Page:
Oh, don't get me started - our latest round of blood tests: billed to insurance: $1365, negotiated down to $90, patient responsibility $60, insurance pays $30. My wife went self-insured (aka no insurance) when her then individual (not member of a large group) policy got "rated" up $1000 per month the month after insurance paid $30K for a birth related hospital stay. Thank you, we'll put the $1400 per month in the bank and pay our own bills. But, as you say, they've got you there: we did pay for one simple procedure: $7K, and the office "generously" reduced the cost since we were self-pay to $6,300. BxBs rate for the same procedure was under $1000. Still cheaper than paying the uprated premiums. That was almost 20 years ago and it's only gotten worse.

We need transparency, we need the god-damned rates published where everyone sees what everyone pays for everything, and there needs to be some semblence of "fair" in the system. I know that fair is a fairy tale for children, but these grown up medical billing practices are worse than the fairy tale dragons. If there were a simple 2x cap - the highest paying patient pays no more than 2x the amount for the same procedure as the lowest paying patient, that would go a long long way toward bringing the system back to earth - it's in some kind of twisted fantasyland right now.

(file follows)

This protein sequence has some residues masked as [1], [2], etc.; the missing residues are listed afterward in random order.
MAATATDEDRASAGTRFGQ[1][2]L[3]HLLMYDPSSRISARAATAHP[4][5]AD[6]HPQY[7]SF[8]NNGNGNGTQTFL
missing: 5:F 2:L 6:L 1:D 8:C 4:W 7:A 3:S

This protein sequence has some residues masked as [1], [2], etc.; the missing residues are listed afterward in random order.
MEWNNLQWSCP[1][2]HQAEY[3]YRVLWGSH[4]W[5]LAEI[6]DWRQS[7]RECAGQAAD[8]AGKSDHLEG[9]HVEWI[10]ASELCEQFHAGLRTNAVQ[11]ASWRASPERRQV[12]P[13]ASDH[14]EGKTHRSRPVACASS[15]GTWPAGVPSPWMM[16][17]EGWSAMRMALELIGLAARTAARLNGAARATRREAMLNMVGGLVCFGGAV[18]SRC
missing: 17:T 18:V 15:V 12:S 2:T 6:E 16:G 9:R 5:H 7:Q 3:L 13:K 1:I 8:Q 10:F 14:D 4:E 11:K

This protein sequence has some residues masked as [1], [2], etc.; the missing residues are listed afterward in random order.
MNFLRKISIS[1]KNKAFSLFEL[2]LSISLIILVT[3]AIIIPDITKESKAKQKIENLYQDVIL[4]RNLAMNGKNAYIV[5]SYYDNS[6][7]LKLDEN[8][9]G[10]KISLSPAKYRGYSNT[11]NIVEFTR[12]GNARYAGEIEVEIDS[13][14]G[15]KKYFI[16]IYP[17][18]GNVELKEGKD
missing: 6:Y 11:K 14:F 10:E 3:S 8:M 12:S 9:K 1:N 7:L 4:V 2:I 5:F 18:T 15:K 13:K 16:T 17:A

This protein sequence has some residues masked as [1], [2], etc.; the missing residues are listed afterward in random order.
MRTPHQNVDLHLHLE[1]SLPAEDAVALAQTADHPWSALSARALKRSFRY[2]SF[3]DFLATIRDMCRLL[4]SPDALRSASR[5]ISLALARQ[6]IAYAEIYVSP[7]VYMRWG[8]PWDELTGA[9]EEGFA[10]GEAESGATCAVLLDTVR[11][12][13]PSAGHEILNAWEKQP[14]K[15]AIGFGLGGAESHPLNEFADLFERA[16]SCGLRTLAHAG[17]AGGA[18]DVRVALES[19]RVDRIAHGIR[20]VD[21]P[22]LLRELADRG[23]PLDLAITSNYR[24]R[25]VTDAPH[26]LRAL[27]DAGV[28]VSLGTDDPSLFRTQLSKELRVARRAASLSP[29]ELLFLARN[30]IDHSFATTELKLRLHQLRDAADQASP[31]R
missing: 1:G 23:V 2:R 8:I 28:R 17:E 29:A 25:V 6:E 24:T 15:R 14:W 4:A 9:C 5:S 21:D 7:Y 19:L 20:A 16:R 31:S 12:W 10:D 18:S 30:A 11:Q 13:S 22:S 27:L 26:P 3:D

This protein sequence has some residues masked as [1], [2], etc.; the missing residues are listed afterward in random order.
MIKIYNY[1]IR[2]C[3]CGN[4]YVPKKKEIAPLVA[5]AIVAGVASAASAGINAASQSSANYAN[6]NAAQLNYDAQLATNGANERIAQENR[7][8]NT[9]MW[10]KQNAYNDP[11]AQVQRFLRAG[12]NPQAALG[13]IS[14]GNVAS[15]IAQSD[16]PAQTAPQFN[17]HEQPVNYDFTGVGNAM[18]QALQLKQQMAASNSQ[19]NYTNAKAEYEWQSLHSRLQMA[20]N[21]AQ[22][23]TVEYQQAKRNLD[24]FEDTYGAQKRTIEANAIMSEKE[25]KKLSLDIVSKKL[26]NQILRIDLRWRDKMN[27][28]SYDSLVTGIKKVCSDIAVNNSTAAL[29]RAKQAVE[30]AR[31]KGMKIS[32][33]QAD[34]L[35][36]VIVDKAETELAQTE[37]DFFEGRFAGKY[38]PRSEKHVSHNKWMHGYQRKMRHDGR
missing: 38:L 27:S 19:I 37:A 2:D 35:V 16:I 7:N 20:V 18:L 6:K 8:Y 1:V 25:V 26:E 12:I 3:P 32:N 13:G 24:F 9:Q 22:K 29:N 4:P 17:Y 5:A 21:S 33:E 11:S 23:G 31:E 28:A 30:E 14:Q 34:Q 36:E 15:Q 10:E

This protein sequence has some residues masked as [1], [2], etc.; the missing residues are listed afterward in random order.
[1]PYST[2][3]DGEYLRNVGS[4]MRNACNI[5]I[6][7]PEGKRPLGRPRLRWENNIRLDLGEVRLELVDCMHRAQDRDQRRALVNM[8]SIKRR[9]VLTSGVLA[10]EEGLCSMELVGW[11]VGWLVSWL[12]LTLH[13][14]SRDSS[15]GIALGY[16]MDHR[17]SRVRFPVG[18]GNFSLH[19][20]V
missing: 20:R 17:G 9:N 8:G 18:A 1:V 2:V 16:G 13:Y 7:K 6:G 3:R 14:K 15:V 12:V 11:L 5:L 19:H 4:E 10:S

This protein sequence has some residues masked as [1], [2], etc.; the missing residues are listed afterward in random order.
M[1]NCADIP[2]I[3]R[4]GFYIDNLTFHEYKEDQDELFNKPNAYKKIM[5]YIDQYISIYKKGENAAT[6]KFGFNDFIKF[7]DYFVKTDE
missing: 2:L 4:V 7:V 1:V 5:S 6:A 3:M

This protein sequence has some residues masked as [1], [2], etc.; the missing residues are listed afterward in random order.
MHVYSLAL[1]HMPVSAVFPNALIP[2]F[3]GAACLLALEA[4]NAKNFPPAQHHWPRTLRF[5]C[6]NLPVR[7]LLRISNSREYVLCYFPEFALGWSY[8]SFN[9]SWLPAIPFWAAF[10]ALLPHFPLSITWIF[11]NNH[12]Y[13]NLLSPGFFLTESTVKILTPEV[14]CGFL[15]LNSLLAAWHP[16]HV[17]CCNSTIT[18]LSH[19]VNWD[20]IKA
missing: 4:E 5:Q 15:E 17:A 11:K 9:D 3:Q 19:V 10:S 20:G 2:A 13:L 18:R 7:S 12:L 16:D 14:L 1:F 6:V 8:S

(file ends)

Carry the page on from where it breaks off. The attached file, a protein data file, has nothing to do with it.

Comment Re:Supportive (Score 1) 170

Group bargaining, or government mandated prices (two face of the same beast, really) is great, IMO. It has nothing to do with "insurance" - other than the fact that insurers are big enough to wield some power at the negotiating table. Ultimately, government (by the people) has more control than insurers, but letting government fix prices is evil Communism, or something.

Comment Re:Since the 1980's Work Rampage (Score 1) 147

I think a lot of it has to do with company size. In big companies you can choose to work hard, but to an extent, you can take the Wally (from Dilbert) approach, too. In small companies, Wally just doesn't cut it because the small companies are literally fighting for their lives too much of the time.

Comment Re:Quantity vs Quality (Score 1) 147

I'm the opposite. Coding is easy and I can just keep cracking on for 12-14 hours before realising it's dark and cold.

Talking to people? That takes effort.

There are many kinds of meetings - one on one can be easy or hard, depending on how seriously you are taking it. The many people in the room meeting is an opportunity to focus on the speaker, get a sense of them, gauge other people in the room's reaction, and then when you've "got the picture" there's plenty of time to 70% zone out, contemplate and organize your own thoughts, mentally rehearse your 30 seconds for when it's your turn, and then... I generally make paperclip art. If you're going to do this, or doodle, or whatever is your meeting table pass time, do be sure not to become so engrossed in the distraction that you lose the thread of what's being said - that's terribly disrespectful.

If it's really hard to talk to people, you can usually improve that situation with non-threatening practice. The more you do it, and the more relaxed you are while doing it, the easier it gets. Kind of like coding.

Comment Re: Fake News (Score 1) 276

So, the DeBeers marketing schtick since artificial diamonds reached price parity is something to the effect of: "the amount you sacrifice to this token signifies the depth of your commitment, at DeBeers we suggest 2 months' salary." Yeah, I gave them 2 weeks. My wife doesn't like big and flashy, if she did, I would have gotten a CZ at the time. I guess artificial diamond has dropped in price since then.